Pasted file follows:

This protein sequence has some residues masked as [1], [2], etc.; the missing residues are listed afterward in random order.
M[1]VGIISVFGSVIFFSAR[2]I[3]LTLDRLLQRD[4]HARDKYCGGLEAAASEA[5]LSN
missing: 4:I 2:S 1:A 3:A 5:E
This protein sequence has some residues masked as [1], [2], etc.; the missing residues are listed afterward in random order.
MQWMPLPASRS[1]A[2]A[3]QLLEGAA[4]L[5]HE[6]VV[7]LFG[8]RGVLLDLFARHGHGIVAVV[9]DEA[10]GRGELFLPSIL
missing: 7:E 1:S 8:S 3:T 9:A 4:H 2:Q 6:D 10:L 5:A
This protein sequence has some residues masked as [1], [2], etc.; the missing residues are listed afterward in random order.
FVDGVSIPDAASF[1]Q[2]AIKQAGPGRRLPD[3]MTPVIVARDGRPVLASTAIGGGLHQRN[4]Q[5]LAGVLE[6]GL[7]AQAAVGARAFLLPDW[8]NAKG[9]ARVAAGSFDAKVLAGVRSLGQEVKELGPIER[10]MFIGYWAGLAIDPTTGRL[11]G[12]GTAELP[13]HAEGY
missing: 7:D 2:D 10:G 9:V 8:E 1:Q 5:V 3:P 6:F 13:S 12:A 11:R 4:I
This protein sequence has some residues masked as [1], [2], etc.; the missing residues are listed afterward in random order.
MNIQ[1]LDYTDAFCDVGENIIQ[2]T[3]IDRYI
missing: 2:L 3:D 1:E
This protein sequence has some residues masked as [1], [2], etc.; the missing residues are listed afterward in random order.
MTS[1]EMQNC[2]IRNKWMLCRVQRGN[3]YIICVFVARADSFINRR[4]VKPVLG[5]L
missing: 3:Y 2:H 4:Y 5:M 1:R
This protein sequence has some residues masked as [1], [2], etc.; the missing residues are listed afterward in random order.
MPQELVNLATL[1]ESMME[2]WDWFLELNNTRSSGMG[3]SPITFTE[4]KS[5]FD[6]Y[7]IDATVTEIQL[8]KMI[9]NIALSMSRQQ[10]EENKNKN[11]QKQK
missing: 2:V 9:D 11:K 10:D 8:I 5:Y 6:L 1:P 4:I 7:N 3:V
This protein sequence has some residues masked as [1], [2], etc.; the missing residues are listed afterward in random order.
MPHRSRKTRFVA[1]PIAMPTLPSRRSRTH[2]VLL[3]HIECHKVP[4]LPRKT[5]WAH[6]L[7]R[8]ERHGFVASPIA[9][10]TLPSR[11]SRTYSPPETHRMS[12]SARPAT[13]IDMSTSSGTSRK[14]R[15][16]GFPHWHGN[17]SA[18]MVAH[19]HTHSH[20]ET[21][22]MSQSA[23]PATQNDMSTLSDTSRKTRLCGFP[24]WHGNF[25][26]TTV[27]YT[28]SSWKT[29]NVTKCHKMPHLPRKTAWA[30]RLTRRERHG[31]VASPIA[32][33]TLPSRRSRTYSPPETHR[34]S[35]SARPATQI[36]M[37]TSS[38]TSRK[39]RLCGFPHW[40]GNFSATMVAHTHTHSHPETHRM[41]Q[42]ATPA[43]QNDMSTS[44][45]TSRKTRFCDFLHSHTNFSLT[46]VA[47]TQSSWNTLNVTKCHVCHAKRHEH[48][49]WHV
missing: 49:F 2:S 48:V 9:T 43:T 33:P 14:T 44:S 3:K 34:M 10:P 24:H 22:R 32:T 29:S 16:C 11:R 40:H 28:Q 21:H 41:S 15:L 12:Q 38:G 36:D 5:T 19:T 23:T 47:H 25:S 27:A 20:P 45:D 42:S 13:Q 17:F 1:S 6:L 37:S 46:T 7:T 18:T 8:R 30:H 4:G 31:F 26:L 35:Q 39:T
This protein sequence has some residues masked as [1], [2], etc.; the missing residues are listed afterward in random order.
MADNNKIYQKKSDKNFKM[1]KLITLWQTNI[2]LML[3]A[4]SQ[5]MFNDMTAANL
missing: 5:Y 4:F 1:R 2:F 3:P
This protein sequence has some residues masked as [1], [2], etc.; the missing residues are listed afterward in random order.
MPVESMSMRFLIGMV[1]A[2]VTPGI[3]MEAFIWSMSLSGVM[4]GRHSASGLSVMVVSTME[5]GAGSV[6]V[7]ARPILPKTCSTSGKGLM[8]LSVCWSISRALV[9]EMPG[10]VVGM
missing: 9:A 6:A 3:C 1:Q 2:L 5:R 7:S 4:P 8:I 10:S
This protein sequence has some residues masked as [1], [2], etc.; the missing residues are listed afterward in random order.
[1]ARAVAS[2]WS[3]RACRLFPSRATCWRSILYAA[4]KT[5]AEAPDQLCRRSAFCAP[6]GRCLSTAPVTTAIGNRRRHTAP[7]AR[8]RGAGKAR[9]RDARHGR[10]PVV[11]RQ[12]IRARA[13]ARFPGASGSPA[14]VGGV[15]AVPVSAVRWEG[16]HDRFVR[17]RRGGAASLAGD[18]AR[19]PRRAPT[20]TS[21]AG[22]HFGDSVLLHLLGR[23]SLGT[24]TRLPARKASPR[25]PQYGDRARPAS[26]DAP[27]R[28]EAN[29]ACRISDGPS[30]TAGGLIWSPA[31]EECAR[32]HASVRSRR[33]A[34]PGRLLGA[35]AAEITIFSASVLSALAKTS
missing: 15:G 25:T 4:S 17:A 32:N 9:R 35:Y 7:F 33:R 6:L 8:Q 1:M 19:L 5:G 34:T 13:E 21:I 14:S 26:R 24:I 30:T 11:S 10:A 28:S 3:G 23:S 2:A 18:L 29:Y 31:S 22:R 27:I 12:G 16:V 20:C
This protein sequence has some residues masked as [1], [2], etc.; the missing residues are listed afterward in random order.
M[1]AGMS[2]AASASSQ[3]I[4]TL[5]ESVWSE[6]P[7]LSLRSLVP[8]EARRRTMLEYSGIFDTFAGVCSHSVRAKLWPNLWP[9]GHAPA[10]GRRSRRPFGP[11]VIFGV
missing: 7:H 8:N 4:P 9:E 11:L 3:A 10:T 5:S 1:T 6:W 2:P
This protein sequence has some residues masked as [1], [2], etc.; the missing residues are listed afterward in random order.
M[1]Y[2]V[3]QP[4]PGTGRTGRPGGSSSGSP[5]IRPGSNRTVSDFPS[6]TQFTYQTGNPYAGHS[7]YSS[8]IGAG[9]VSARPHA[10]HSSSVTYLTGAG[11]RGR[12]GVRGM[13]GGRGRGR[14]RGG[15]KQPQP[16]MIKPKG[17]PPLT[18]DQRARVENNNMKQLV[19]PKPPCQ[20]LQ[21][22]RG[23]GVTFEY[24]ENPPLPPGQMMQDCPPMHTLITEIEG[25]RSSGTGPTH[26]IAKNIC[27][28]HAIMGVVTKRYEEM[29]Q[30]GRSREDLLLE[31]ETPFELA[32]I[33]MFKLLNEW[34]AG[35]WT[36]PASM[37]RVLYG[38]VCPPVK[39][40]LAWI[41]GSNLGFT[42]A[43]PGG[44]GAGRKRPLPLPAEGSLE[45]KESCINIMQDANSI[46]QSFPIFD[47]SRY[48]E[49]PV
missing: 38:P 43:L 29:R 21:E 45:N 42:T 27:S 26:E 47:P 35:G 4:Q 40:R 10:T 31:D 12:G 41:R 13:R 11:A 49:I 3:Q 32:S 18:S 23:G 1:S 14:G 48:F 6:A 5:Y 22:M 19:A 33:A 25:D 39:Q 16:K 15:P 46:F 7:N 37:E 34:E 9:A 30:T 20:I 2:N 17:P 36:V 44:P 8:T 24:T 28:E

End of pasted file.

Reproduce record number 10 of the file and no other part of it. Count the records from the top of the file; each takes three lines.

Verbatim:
This protein sequence has some residues masked as [1], [2], etc.; the missing residues are listed afterward in random order.
[1]ARAVAS[2]WS[3]RACRLFPSRATCWRSILYAA[4]KT[5]AEAPDQLCRRSAFCAP[6]GRCLSTAPVTTAIGNRRRHTAP[7]AR[8]RGAGKAR[9]RDARHGR[10]PVV[11]RQ[12]IRARA[13]ARFPGASGSPA[14]VGGV[15]AVPVSAVRWEG[16]HDRFVR[17]RRGGAASLAGD[18]AR[19]PRRAPT[20]TS[21]AG[22]HFGDSVLLHLLGR[23]SLGT[24]TRLPARKASPR[25]PQYGDRARPAS[26]DAP[27]R[28]EAN[29]ACRISDGPS[30]TAGGLIWSPA[31]EECAR[32]HASVRSRR[33]A[34]PGRLLGA[35]AAEITIFSASVLSALAKTS
missing: 15:G 25:T 4:S 17:A 32:N 9:R 35:Y 7:F 33:R 6:L 8:Q 1:M 19:L 5:G 34:T 13:E 21:I 14:S 26:R 24:I 30:T 11:S 10:A 28:S 3:G 23:S 2:A 18:L 29:Y 31:S 22:R 27:I 12:G 16:V 20:C